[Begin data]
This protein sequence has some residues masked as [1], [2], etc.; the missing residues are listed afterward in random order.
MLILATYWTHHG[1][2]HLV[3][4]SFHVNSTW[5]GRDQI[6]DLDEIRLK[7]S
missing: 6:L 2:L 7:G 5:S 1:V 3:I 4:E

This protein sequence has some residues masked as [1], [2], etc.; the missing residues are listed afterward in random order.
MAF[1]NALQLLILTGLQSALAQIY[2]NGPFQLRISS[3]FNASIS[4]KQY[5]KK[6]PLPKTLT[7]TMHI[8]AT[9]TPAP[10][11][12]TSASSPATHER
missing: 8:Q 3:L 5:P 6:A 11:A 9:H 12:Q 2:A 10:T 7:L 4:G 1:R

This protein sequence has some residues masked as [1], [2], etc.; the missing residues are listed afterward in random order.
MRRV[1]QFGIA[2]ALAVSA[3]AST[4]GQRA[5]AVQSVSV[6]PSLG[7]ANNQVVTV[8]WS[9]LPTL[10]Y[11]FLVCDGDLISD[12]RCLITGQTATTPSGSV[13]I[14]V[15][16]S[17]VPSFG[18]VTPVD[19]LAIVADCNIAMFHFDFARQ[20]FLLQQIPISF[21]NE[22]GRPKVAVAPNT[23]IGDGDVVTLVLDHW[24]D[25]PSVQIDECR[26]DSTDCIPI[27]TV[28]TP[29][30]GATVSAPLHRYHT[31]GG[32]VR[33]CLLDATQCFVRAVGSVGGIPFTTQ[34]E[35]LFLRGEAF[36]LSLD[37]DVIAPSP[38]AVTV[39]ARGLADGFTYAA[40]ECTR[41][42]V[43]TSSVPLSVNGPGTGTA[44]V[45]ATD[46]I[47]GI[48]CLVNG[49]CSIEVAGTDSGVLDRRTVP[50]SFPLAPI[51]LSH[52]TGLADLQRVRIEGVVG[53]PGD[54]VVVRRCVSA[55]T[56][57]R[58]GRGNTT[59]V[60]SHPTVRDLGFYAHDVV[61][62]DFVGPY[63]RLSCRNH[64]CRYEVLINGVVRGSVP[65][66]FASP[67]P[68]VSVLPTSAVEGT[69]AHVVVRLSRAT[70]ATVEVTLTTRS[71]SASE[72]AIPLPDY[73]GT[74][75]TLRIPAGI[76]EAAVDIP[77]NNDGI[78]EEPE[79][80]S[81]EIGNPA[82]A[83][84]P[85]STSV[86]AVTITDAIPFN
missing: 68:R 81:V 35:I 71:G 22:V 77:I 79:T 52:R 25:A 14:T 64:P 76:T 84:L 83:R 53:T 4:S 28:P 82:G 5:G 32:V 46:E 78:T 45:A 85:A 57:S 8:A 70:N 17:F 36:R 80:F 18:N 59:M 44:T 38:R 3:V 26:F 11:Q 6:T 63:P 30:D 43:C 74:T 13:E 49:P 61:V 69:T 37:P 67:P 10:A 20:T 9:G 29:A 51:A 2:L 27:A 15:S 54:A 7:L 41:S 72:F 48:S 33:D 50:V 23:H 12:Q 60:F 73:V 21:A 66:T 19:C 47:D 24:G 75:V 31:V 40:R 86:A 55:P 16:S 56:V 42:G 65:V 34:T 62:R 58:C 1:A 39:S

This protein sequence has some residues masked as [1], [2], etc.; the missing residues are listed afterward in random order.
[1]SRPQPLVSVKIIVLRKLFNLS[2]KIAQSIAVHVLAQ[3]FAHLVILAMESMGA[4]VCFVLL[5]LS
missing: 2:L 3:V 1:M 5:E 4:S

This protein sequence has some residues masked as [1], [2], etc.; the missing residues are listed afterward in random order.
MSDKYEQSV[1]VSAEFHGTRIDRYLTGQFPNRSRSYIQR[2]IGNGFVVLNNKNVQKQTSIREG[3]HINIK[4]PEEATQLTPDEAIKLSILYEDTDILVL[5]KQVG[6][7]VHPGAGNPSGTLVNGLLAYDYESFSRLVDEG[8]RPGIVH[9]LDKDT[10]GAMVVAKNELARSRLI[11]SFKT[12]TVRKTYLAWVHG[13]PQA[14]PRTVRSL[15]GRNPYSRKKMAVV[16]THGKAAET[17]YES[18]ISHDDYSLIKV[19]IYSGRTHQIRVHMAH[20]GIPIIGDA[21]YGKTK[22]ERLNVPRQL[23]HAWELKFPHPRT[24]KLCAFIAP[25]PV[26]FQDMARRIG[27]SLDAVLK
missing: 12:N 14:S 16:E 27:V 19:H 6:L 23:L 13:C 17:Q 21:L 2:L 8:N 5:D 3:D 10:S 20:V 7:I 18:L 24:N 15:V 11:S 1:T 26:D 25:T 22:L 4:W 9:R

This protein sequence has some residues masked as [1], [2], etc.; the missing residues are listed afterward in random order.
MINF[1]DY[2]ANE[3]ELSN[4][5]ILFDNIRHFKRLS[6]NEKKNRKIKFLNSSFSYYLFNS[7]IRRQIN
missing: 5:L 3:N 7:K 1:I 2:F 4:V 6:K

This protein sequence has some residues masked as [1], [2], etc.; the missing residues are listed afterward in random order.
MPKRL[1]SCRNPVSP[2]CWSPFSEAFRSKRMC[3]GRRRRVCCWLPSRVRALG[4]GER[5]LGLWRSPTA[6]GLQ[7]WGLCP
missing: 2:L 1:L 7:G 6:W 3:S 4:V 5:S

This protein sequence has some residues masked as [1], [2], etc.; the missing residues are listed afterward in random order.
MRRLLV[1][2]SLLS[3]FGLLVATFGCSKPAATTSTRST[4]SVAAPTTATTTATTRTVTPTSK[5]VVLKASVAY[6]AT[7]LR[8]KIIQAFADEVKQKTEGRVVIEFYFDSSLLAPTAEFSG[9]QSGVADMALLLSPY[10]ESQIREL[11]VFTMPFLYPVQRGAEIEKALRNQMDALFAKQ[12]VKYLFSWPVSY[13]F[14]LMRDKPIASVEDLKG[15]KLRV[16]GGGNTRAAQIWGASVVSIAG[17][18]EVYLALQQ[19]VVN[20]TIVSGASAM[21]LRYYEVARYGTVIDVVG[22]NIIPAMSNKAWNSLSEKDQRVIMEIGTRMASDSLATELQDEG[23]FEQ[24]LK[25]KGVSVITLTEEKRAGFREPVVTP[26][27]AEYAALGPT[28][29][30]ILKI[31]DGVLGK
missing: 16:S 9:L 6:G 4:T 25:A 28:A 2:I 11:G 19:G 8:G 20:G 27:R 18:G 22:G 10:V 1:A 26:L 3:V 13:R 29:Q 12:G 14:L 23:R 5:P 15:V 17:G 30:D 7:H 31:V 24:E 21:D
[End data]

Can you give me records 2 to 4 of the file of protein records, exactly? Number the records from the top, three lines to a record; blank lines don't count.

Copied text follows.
This protein sequence has some residues masked as [1], [2], etc.; the missing residues are listed afterward in random order.
MAF[1]NALQLLILTGLQSALAQIY[2]NGPFQLRISS[3]FNASIS[4]KQY[5]KK[6]PLPKTLT[7]TMHI[8]AT[9]TPAP[10][11][12]TSASSPATHER
missing: 8:Q 3:L 5:P 6:A 11:A 9:H 12:Q 2:A 10:T 7:L 4:G 1:R

This protein sequence has some residues masked as [1], [2], etc.; the missing residues are listed afterward in random order.
MRRV[1]QFGIA[2]ALAVSA[3]AST[4]GQRA[5]AVQSVSV[6]PSLG[7]ANNQVVTV[8]WS[9]LPTL[10]Y[11]FLVCDGDLISD[12]RCLITGQTATTPSGSV[13]I[14]V[15][16]S[17]VPSFG[18]VTPVD[19]LAIVADCNIAMFHFDFARQ[20]FLLQQIPISF[21]NE[22]GRPKVAVAPNT[23]IGDGDVVTLVLDHW[24]D[25]PSVQIDECR[26]DSTDCIPI[27]TV[28]TP[29][30]GATVSAPLHRYHT[31]GG[32]VR[33]CLLDATQCFVRAVGSVGGIPFTTQ[34]E[35]LFLRGEAF[36]LSLD[37]DVIAPSP[38]AVTV[39]ARGLADGFTYAA[40]ECTR[41][42]V[43]TSSVPLSVNGPGTGTA[44]V[45]ATD[46]I[47]GI[48]CLVNG[49]CSIEVAGTDSGVLDRRTVP[50]SFPLAPI[51]LSH[52]TGLADLQRVRIEGVVG[53]PGD[54]VVVRRCVSA[55]T[56][57]R[58]GRGNTT[59]V[60]SHPTVRDLGFYAHDVV[61][62]DFVGPY[63]RLSCRNH[64]CRYEVLINGVVRGSVP[65][66]FASP[67]P[68]VSVLPTSAVEGT[69]AHVVVRLSRAT[70]ATVEVTLTTRS[71]SASE[72]AIPLPDY[73]GT[74][75]TLRIPAGI[76]EAAVDIP[77]NNDGI[78]EEPE[79][80]S[81]EIGNPA[82]A[83][84]P[85]STSV[86]AVTITDAIPFN
missing: 68:R 81:V 35:I 71:G 22:V 77:I 79:T 52:R 25:A 14:T 64:P 76:T 84:L 83:R 53:T 4:S 28:P 82:G 5:G 32:V 46:E 78:T 45:A 85:A 57:S 8:A 70:N 17:F 36:R 80:F 18:N 59:M 44:T 38:R 3:V 26:F 11:Q 6:T 63:P 30:D 43:C 74:T 13:E 49:P 61:V 69:T 37:P 67:P 10:A 20:T 9:G 29:A 51:A 2:L 27:A 15:S 54:A 7:L 41:S 72:F 48:S 33:D 50:V 23:H 12:Q 60:F 73:V 21:A 66:T 19:C 47:D 24:G 75:V 31:V 40:R 86:A 55:P 16:S 56:V 42:G 65:V 34:T 62:R 58:C 1:A 39:S

This protein sequence has some residues masked as [1], [2], etc.; the missing residues are listed afterward in random order.
[1]SRPQPLVSVKIIVLRKLFNLS[2]KIAQSIAVHVLAQ[3]FAHLVILAMESMGA[4]VCFVLL[5]LS
missing: 2:L 3:V 1:M 5:E 4:S